1848: the revolution of the intellectuals
Published for the British Academy by Oxford University Press, Mar 12, 1992 - History - 124 pages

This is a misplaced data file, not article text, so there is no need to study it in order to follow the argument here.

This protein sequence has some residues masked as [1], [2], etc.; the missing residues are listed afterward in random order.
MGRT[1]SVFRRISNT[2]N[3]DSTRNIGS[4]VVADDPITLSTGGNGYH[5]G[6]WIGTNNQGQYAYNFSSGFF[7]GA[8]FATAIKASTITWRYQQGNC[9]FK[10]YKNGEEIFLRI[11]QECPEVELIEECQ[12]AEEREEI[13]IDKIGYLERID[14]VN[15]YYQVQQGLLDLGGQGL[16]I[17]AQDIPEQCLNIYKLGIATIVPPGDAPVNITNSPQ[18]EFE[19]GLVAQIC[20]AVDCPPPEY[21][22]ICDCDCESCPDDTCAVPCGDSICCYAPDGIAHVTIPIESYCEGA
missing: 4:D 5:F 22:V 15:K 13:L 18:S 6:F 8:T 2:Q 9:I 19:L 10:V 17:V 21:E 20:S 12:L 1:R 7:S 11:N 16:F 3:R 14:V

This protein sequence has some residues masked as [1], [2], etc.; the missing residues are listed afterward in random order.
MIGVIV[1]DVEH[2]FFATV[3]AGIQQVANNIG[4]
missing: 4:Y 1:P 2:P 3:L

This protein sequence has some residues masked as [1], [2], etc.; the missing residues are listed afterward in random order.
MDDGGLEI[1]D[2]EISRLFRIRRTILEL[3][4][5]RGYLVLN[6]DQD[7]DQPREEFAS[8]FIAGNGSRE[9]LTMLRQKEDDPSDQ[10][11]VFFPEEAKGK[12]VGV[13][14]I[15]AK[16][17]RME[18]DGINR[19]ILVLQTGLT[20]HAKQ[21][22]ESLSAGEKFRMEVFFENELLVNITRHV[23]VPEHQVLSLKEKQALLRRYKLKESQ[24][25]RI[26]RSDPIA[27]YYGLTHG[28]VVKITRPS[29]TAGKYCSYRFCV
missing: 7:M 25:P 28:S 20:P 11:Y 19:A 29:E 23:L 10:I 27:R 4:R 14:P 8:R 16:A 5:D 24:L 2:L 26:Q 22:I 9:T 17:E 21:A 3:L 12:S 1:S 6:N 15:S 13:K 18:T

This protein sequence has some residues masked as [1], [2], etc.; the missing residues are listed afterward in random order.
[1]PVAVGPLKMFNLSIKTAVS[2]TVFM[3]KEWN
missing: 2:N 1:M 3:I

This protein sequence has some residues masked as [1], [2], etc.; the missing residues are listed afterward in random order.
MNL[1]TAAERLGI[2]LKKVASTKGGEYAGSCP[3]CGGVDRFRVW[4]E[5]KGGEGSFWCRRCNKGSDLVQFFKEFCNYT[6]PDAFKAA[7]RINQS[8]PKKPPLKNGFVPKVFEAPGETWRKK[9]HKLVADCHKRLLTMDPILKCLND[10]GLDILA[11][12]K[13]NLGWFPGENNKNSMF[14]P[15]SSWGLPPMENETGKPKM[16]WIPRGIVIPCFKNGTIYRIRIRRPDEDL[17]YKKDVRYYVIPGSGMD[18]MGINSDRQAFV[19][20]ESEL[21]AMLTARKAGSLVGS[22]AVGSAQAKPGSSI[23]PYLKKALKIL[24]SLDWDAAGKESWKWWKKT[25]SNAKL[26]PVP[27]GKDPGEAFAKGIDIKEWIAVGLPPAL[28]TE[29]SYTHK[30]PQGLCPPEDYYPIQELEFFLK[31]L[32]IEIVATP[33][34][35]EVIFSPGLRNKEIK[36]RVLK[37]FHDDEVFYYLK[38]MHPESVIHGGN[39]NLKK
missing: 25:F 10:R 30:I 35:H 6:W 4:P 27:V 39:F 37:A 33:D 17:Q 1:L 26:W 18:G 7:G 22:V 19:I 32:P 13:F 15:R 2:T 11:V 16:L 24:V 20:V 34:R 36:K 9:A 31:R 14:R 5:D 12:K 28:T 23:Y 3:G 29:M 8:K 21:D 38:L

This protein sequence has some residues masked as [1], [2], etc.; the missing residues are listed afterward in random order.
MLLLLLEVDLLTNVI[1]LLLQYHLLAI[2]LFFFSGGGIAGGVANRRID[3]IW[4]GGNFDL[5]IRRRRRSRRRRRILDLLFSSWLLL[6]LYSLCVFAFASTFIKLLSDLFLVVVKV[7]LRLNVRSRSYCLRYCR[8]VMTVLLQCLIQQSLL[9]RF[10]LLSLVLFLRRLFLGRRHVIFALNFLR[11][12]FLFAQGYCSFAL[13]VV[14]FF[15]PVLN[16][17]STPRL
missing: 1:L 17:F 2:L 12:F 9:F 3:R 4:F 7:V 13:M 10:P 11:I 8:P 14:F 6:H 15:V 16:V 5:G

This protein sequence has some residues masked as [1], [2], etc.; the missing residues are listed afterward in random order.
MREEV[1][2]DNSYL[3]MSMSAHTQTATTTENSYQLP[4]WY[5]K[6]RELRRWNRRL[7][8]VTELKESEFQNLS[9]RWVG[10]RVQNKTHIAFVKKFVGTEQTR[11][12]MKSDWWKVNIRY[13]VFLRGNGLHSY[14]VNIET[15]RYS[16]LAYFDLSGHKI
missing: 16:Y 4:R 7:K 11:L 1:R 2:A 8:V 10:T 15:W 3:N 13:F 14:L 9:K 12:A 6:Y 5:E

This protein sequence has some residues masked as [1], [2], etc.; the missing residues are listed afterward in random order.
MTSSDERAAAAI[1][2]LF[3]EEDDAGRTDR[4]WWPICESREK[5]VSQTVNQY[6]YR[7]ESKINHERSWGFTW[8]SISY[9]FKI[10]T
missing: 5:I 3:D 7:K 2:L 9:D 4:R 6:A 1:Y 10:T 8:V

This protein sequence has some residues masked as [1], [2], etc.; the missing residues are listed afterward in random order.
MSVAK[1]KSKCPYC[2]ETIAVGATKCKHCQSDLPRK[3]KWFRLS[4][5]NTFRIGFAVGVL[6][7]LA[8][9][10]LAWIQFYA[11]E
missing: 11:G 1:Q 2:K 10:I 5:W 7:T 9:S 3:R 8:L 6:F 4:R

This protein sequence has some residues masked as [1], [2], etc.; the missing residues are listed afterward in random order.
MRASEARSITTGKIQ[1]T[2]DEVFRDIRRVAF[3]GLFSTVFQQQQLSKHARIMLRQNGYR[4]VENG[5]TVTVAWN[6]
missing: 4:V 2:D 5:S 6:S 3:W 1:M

This famous essay is now republished, with a new Introduction by James Joll, at a time when its discussion of the power of nationalism in European politics seems particularly relevant. Concentrating on the revolutions in central and eastern Europe, and the relations of Germans, Poles, and Slavs, Namier explains how 1848 inaugurated a new age, not of liberalism as many revolutionaries hoped, but of a nationalism that was to destroy liberal constitutionalism. As Professor Joll demonstrates in his Introduction, the essay also reveals much about the prejudices and passion underlying the historical writing of one of Britain's most prominent historians. The modern reader will find in the range and cogency of this book not only many shafts of light on the year 1848 itself, but also fresh insights into historical forces still at work in our own time.
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